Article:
Beth's Blog

5S is simple, but it's not Easy!

5S is simple, but it's not Easy!

Silence. Dead silence.

The room was full of major players. There were 20-odd site managers from fertiliser manufacturing sites right across the east coast. They were quiet, very quiet like the dead of night.

The epiphany had hit. I could see the light bulbs turning on.

You see, they had just spent the last few hours learning about 5S and going through an assessment to see where their sites currently rated in 5S maturity. Yes, it was about as thrilling as it sounds and with an uplifting breath, I came to speak with them for an hour. My team had already been on the Business Excellence train for 10 months and was perceived to be advanced.

In an effort to transform their journey from a freight train into a bullet train, the intent was for me to transfer my knowledge and practical experience to them. You know the theory: share the tips and pitfalls of 5S so the sites coming after you can benefit … gaining traction faster.

So, I took a deep breath and said it again; to be certain the point stuck in their head and continued.

5S is simple, but not easy.

I can teach you the elements of 5S in a few minutes. Go to a workspace. Get rid of the stuff you don’t need, to do the work at that workspace. Organise the stuff you DO need to do the work, so that it is easy and immediately possible to grab and use it. Clean it. Take a photo of the workspace and put it at the workspace. Regularly audit the workspace.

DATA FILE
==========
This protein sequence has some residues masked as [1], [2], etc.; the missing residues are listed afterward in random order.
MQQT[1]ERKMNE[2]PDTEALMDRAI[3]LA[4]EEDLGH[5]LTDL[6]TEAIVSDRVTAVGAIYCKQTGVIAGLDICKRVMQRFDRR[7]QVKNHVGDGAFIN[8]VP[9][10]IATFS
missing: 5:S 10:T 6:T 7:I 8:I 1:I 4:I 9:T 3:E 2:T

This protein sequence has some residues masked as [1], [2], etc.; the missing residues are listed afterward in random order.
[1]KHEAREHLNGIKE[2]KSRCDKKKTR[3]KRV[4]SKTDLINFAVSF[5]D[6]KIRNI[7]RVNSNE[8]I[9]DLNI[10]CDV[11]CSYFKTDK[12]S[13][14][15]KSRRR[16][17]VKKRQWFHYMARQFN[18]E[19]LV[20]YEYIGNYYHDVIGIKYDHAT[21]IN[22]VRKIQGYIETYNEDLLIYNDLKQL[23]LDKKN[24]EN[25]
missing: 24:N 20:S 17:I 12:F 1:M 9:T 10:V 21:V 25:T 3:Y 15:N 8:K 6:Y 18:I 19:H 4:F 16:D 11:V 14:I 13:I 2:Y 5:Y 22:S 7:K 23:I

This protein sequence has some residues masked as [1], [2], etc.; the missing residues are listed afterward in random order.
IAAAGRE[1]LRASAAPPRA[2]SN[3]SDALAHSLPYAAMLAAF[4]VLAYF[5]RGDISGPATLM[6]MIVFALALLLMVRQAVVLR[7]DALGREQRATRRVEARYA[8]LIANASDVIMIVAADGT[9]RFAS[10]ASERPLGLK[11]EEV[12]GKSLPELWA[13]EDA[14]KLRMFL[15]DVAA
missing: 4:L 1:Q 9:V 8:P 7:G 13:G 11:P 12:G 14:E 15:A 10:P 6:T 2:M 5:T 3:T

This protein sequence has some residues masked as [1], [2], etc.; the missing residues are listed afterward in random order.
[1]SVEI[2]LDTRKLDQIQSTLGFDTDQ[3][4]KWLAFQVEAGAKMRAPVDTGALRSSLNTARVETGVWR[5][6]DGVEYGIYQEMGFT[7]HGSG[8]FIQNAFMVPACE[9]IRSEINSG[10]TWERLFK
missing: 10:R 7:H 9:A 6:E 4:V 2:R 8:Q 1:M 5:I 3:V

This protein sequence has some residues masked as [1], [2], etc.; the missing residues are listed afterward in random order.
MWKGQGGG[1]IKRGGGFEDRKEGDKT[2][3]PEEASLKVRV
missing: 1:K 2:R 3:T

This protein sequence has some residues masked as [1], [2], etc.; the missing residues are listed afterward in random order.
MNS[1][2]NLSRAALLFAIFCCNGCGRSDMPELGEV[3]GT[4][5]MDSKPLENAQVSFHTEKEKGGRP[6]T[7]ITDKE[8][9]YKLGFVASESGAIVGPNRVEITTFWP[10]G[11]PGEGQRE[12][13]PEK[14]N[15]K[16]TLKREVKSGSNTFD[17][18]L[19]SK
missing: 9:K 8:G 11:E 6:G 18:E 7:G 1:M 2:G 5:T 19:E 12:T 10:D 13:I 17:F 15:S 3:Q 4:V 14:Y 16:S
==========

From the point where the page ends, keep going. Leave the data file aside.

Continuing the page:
That’s it. It’s so simple that your children can be using it for their bedrooms!

But it’s not easy.

What workspace are you going to 5S?

Who is going to do it?

Do they work there everyday (or more frequently than anyone else)?

Do they actually WANT to make their space safer and easier to work in, or are they just doing it because you told them so?

Do they have a hidden agenda and are trying to make a point of some sort?

Are they experienced enough to know what to throw out and what to keep?

When they *do* the work, do they follow existing standards, and are therefore going to have the “right” items within arm’s reach etc.?

Are they proud of their workspace?

Do they want to work in a cleaner environment?

Will others respect the work they have done and respect the 5s standard?

Who is going to drive the 5S standard?

When a visitor comes to the workspace, is it clear what the standard is? Who is going to ensure the visitor leaves the space as they found it?

Who is doing the 5S auditing?

Are the 5S audits quick and easy to do?

Is the 5S audit considered a blame-game disciplinary measure or an opportunity to see “Maybe we got it wrong when we set the standard, the first time?”

Is the sense of pride and ownership so strong, that the workforce *wants* to do the audits?”

5S is simple, but not easy.


Author: Beth Stansfield aka Queen of Excellence

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